Quebec City protest against health restrictions rolls into 4th day

A crowd has gathered in front of the National Assembly in Quebec City Sunday morning as the protest against public health measures continues for the fourth day.

Along with the people on foot, there are about about two dozen heavy trucks.

The demonstration was loud and stretched about a kilometre in length at its peak on Saturday, but Mayor Bruno Marchand said it has been peaceful so far.

“As long as it goes like this, there is no problem,”  he told reporters in the afternoon while attending the popular Quebec Winter Carnival — an annual event that involves blocking several streets from vehicle traffic.

But Donna Ouellette was none too pleased.

She owns a grocery store and another business on Saint-Jean Street and lives near the National Assembly. She was substantially delayed by traffic snarls Saturday.

“I had to go run errands, the police wouldn’t even let me go down Saint-Jean Street. I was stuck in traffic for three hours to get to my parking lot,” she said, calling the incessant noise “disrespectful.”

Similar to the protest in Ottawa that began the week before, convoys of trucks and other vehicles rolled into Quebec City Thursday evening with horns sounding and lights flashing.

People also gathered on foot near the National Assembly, waving flags and holding up signs that call for an end to mask mandates and other sanitary restrictions.

Police issue traffic tickets, make 1 arrest

Quebec City’s police service (SPVQ) issued warnings Sunday morning to trucks parked on René-Lévesque Boulevard, saying the vehicles will be towed if they aren’t moved.

The SPVQ says officers distributed 15 tickets for Highway Safety Code violations and handed out 17 parking tickets  overnight. It’s not clear how many of these tickets are related to the protest.

Police issued 11 tickets to protesters for disturbing the peace and 10 for violating the Highway Safety Code. (Camille Carpentier/Radio-Canada)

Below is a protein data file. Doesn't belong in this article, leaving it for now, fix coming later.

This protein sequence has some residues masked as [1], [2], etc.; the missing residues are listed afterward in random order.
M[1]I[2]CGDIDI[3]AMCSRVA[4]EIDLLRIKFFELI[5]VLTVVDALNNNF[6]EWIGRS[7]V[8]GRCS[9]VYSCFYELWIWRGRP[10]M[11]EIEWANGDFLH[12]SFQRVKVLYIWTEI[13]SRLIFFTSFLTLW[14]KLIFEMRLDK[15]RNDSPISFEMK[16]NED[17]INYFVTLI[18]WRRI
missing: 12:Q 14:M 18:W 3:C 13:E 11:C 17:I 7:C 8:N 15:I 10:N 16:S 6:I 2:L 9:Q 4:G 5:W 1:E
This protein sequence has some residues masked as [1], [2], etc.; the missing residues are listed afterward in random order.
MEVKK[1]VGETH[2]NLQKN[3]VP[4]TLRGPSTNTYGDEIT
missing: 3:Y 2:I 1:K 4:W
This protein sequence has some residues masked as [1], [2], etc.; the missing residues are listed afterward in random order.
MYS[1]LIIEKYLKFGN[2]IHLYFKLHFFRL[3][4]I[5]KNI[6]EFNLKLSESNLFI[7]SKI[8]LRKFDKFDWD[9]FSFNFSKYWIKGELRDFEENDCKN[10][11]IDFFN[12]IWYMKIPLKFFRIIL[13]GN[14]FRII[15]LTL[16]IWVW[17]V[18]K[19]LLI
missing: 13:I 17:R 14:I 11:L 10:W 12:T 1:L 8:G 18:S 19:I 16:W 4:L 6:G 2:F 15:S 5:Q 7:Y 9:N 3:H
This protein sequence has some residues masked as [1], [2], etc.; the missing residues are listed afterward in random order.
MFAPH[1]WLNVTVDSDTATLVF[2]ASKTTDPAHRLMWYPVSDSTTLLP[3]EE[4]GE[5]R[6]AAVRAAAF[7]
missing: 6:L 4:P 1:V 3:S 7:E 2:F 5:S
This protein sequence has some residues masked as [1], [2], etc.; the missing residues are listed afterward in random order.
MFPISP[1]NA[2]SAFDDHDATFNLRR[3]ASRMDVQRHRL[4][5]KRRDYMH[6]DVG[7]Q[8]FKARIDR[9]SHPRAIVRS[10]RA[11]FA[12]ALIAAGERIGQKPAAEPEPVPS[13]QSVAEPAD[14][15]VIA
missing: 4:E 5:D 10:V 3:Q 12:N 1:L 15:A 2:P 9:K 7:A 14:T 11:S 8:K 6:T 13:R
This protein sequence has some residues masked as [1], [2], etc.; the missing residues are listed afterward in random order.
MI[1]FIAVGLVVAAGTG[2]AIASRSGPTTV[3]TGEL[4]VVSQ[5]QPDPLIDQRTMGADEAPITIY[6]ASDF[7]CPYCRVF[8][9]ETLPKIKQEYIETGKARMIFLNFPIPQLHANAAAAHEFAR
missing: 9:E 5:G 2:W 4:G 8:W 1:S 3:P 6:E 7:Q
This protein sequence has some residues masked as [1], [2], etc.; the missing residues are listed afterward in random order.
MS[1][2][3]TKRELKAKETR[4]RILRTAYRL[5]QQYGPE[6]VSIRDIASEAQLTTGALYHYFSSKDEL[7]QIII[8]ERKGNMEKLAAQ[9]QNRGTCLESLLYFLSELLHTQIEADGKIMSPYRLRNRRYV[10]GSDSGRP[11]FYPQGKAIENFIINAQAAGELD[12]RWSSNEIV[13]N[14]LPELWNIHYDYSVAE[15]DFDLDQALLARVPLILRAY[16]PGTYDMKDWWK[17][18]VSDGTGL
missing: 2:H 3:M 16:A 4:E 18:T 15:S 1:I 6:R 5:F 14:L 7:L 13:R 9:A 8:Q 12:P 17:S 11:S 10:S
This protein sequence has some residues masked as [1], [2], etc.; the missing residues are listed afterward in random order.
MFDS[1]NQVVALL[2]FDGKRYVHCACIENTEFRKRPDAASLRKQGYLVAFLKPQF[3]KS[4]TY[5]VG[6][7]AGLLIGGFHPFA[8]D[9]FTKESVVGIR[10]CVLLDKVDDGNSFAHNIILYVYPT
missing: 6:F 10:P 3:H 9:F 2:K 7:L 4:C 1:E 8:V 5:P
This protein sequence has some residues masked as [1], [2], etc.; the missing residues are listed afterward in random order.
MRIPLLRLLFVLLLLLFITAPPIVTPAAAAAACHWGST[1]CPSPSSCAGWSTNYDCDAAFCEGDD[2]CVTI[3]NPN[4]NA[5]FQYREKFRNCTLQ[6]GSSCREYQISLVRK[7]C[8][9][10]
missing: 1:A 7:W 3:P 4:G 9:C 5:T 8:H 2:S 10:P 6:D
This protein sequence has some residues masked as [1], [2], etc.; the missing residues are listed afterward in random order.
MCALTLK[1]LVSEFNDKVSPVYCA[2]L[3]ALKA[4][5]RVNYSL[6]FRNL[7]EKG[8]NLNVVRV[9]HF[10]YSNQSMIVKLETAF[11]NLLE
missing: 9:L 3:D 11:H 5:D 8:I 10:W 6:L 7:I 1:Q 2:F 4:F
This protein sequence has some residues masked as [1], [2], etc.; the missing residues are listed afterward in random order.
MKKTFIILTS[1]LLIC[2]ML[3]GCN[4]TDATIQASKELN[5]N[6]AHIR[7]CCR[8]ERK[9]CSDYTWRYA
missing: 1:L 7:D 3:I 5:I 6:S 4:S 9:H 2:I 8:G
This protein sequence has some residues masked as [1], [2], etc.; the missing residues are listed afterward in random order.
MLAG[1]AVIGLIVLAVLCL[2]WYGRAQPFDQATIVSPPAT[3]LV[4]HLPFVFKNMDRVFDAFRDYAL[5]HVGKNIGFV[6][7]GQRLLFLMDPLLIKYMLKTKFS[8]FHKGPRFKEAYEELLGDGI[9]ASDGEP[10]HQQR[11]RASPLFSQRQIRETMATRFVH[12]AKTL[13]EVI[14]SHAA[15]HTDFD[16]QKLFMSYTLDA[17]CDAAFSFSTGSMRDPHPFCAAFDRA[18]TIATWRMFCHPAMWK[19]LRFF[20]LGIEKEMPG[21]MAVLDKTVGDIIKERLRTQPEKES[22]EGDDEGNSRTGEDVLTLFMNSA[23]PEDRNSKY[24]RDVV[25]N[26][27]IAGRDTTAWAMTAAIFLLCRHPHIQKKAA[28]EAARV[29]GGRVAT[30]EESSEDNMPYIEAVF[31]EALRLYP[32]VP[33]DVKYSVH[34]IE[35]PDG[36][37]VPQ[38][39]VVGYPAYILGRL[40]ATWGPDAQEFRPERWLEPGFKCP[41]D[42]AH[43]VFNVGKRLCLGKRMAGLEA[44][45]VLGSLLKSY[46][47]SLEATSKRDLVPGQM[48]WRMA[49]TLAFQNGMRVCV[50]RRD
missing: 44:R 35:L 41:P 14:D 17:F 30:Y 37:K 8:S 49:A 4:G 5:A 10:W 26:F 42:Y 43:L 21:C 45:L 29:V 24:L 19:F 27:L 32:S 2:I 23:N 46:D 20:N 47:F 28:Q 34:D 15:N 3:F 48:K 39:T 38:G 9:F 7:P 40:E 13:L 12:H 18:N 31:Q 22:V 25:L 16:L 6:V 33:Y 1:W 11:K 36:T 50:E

Around 8 p.m. on Saturday, officers arrested a 31-year-old man for blocking traffic with his vehicle. The vehicle was then towed to clear the lane. 

The SPVQ handed out more than 50 tickets during smaller demonstrations on Thursday and Friday evening, mostly for road safety violations.

Premier François Legault  “will no longer have the choice to back down,” said  Keven Bilodeau, a protest organizer, on Sunday. 

On Thursday, Legault sent a firm message to those planning to take part in the protest:  “We won’t tolerate any mayhem.” The premier has continued to post to Twitter over the weekend, but said nothing about the protest.

Among the protesters, which included people of all ages, was Vincent Bélanger. He travelled a long way from his home in Port Cartier on Quebec’s North Shore to denounce the province’s vaccination passport, calling it “discriminatory.”
Another protester, Jérôme Bergeron, said, “We are fed up with the sanitary measures, there is some incoherence in what the government tells us,” he said. 
On the other side of René-Lévesque Boulevard Saturday, a small counter-demonstration took place. Some of them encouraged drivers to honk if they have been vaccinated.

Quebec scaling back restrictions

Interim director of Quebec Public Health, Dr. Luc Boileau, said earlier in the week that relaxing public health restrictions may lead to “more contagion, with the risk in particular of seeing more hospitalizations.”

Regardless, the provincial government is pushing forward with its plan to scale back measures.

As of Monday, performance halls and cinemas can open to 50 per cent capacity, to a maximum of 500  people.

Places of worship can open up to 50 per cent as well, with a maximum of 250 people and a maximum of 50 people can now attend funerals.

Next week, gyms and spas will be allowed to open at half capacity. Gyms and other fitness centres have been closed in the province since late December, when they were shuttered in order to limit the spread of the Omicron variant of COVID-19.






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